Continental Drift

Continental Drift

Continental Drift is the slow movement of the continents across the earth’s surface through geographical time.

Observe the shape of the seashore of the Atlantic Ocean. You will be amazed by the proportion of the coastlines on either side of the ocean. No wonder, many scientists thought of this resemblance and measured the chance of the two Americas, Europe, and Africa, to be once joined together. From the identified records of the history of science, it was Abraham Ortelius, a Dutch mapmaker, who first planned such a possibility as early as 1596. Antonio Pellegrini drew a map showing the three continents together. However, it was Alfred Wegener—a German meteorologist who put forth a comprehensive argument in the form of “the continental drift theory” in 1912. This was regarding the distribution of the oceans and the continents.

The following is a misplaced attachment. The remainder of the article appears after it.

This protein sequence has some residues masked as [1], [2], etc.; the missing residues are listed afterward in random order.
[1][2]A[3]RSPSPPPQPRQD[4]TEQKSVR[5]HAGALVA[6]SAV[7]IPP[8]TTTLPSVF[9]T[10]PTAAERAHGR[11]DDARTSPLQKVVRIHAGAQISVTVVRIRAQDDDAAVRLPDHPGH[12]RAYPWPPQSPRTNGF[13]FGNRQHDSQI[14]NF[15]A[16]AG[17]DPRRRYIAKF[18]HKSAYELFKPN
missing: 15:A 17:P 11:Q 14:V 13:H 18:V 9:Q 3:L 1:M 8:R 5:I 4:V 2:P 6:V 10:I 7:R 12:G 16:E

Continental drift was a theory that explained how continents shift position on Earth’s surface. Set forth in 1912 by Alfred Wegener, a geophysicist, and meteorologist, continental drift also explained why look-alike animal and plant fossils, and related rock formations, are found on different continents.

Alfred Wegener states that parts of the Earth’s crust gradually drift atop a liquid core. The fossil record supports and gives credence to the theories of continental drift and plate tectonics.

According to Wegener, all the continents formed a single continental mass, a mega ocean surrounded by the same. The supercontinent was named PANGAEA, which meant all earth. The mega-ocean was called PANTHALASSA, meaning all water. He argued that, around 200 million years ago, the supercontinent, Pangaea, began to split. Pangaea first broke into two large continental masses as Laurasia and Gondwanaland forming the northern and southern components respectively.